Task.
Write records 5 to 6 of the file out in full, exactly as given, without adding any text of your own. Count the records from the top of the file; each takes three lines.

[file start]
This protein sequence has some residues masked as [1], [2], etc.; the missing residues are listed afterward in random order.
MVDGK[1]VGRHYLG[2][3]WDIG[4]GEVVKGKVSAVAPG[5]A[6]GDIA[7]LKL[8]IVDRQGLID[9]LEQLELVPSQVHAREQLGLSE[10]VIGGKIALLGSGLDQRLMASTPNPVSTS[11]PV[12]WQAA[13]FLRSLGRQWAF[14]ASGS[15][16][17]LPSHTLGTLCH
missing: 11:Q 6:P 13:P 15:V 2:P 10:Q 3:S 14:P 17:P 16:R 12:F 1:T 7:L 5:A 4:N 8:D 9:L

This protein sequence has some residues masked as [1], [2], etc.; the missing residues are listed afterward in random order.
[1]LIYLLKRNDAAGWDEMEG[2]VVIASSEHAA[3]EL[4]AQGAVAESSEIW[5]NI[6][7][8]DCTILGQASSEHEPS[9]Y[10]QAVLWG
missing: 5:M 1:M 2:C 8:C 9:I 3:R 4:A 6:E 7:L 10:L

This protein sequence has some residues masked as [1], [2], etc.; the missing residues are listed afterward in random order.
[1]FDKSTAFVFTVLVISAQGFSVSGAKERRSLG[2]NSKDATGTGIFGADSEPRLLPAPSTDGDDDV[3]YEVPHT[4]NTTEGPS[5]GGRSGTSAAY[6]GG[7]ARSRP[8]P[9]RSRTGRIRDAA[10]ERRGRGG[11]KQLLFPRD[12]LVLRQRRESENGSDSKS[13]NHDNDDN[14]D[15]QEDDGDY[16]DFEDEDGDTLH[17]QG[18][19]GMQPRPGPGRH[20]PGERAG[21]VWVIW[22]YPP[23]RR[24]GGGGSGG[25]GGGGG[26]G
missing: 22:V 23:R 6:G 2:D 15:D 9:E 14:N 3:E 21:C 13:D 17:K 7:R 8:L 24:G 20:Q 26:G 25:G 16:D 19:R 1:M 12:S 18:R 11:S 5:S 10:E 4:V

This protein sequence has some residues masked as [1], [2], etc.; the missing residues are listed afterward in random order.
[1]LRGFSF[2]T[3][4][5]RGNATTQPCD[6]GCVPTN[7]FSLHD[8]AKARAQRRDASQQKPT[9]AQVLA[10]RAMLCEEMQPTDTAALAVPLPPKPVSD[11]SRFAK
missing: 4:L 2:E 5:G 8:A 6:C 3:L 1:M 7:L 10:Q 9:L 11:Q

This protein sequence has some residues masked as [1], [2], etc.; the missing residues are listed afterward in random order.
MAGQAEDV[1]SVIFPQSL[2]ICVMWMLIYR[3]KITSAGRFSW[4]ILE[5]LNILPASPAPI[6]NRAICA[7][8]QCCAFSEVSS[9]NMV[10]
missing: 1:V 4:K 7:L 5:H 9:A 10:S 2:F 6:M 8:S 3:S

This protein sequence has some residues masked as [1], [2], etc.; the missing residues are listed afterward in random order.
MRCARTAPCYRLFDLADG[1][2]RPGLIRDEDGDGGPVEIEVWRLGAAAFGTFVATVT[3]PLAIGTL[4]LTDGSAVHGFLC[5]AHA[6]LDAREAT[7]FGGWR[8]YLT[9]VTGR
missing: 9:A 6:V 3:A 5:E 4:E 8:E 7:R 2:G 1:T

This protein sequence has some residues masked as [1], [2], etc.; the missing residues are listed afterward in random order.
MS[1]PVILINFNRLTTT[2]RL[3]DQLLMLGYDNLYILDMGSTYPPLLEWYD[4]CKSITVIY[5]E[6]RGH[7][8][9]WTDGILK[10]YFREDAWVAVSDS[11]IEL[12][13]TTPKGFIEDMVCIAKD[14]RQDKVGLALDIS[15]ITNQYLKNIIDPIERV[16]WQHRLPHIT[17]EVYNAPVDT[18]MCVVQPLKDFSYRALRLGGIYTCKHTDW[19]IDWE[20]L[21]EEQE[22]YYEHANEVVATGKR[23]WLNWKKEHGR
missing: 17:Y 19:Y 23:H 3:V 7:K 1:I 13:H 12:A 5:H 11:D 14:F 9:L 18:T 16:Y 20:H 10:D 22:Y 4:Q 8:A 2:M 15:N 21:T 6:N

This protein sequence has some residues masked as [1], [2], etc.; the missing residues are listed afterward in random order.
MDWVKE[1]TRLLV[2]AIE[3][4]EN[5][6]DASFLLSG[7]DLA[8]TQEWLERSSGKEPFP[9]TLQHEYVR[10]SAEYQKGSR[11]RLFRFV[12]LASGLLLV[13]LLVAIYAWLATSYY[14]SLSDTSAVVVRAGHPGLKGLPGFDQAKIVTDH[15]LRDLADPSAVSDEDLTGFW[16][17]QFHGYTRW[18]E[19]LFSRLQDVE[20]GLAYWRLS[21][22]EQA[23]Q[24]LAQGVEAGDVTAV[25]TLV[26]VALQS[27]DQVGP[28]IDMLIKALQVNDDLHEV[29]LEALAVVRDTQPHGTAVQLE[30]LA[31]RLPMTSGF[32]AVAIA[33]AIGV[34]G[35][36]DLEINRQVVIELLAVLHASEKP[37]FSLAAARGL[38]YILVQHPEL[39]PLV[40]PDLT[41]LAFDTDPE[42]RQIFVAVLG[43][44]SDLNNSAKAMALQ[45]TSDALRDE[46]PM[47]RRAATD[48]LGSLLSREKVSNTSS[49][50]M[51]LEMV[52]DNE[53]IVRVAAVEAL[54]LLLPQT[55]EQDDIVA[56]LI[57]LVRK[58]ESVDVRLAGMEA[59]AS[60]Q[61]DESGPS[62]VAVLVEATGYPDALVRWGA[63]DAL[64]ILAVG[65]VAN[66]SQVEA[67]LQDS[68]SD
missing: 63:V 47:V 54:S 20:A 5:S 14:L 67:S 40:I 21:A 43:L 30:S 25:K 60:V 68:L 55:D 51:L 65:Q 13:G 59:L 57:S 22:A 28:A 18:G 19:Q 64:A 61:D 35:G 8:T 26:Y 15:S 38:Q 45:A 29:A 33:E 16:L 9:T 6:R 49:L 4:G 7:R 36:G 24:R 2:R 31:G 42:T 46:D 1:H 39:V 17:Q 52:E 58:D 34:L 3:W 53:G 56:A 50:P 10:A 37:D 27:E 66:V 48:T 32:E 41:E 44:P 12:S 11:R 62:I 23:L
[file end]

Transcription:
This protein sequence has some residues masked as [1], [2], etc.; the missing residues are listed afterward in random order.
MAGQAEDV[1]SVIFPQSL[2]ICVMWMLIYR[3]KITSAGRFSW[4]ILE[5]LNILPASPAPI[6]NRAICA[7][8]QCCAFSEVSS[9]NMV[10]
missing: 1:V 4:K 7:L 5:H 9:A 10:S 2:F 6:M 8:S 3:S

This protein sequence has some residues masked as [1], [2], etc.; the missing residues are listed afterward in random order.
MRCARTAPCYRLFDLADG[1][2]RPGLIRDEDGDGGPVEIEVWRLGAAAFGTFVATVT[3]PLAIGTL[4]LTDGSAVHGFLC[5]AHA[6]LDAREAT[7]FGGWR[8]YLT[9]VTGR
missing: 9:A 6:V 3:A 5:E 4:E 8:E 7:R 2:G 1:T